1. Where did they find the Shroud?
Peter and John found it in the empty tomb as recorded in John 20. Certainly the disciples would not have left the linens and the face cloth in the tomb! Hints of who had it may be found in the Bible at Galatians 3:1 and II Timothy 4:13.
Then, Edessa, Turkey:
Ecclesiastical History tells of King Abgar of Edessa, (now known as Sanliurfa, Turkey), writing to Jesus and asking him to come heal him. Jesus responded by saying that He would send a disciple to heal him. Thaddeus (also known as Addai) was sent to Agbar and he was healed. The area became one of the centers of Christianity. Legend tells of Thaddeus presenting a cloth with a face on it, which may have been the Shroud folded 3 times.
In 944, a Byzantine army surrounded Edessa and demanded the city bring out the “Image Made Without Hands”. That which was known as the “Mandylion” was brought out and taken to Constantinople. A variety of documents confirm this.
In 1203, a French knight of the 3rd Crusade wrote in his journal that he attended a service at the Church of St. Mary’s of Blachernae (in Constantinople)… “where they raised the burial cloth of Jesus every Friday night in their services”. One year later (1204) the entire French army of the 4th Crusade came and sacked Constantinople, taking all the religious relics back to Lirey, France. The Shroud surfaced in the House of Savoy.
Finally Turin, Italy:
In 1578, the Shroud was taken to Turin, Italy. The Savoy family estate left it as property of the Vatican. The Shroud is still there to this day.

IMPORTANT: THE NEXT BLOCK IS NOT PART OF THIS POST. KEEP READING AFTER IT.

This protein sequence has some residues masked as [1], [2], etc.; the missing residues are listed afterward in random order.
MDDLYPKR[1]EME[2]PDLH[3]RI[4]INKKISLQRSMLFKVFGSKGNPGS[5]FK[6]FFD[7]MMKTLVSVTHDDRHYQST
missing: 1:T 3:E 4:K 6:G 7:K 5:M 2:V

2. Isn’t the Shroud a Catholic relic?
No. Jesus died for the sins of the entire world. Although in possession of the Catholics, the Shroud is an heirloom for all believers to appreciate. The evidence bears out the Shroud’s authenticity and biblical accuracy.
3. Does Shroud Inquiry worship the cloth?
No. We view the Shroud as an authentic heirloom left by the Lord as a reminder of his suffering, death and resurrection. We worship Jesus, who is alive and seated at the right hand of the Father in heaven. We advocate talking (praying) directly to Jesus, who hears us!
4. Didn’t the Carbon Dating disprove the Shroud in 1988?
No. The data may have picked up a cotton reweave that was woven onto the Shroud while in France. The British museum botched the tests by not following their own protocol. A good resource to understand the Carbon Dating issues is the movie “La Notte Della Sindone” (Night of the Shroud). STURP’s organic chemist Ray Rogers verified the existence of a cotton repair in the area the samples were taken from. Unfortunately, the media’s report led the world to conclude the Shroud was a mideavil work of art… even though the STURP scientists determined there is no paint on the cloth. Giulio Fanti’s scientific testing, published in 2013, dates the Shroud from 280 B.C. to 220 A.D..
5. Aren’t the fingers on the Shroud too long to be anatomically accurate?
What some people interpret as the fingers, are actually x-ray type images of bones under the skin on the back of the hand. This “x-ray” phenomena is also seen on the mouth, where it appears you can see the entire set of teeth and the roots of those teeth.
6. Could the Shroud be formed by Camera Obscura? Perhaps the work of Leonardo DiVinci?
No. STURP scientists determined the shadowy figure doesn’t penetrate the blood on the cloth… meaning the blood stains were present BEFORE the shadow. The Shroud’s documented history pre-dates the birth of DiVinci. To be a work of art or camera obscura, the forger would have had to put down the real human blood (type AB) first… then create an anatomically correct shadow of a person, both front and back. They would also have to sprinkle 58 types of pollen unique to the middle east and Jerusalem, and limestone specific to Jerusalem on the cloth.
7. How tall was Jesus?
5 feet 10 inches to 5 feet 11 inches, per STURP scientists.
8. The DNA tests showed Jesus’ mother had ancestry of what people? Where did that group live?
Druze. The areas of Egypt, northern Israel, and southern Lebanon.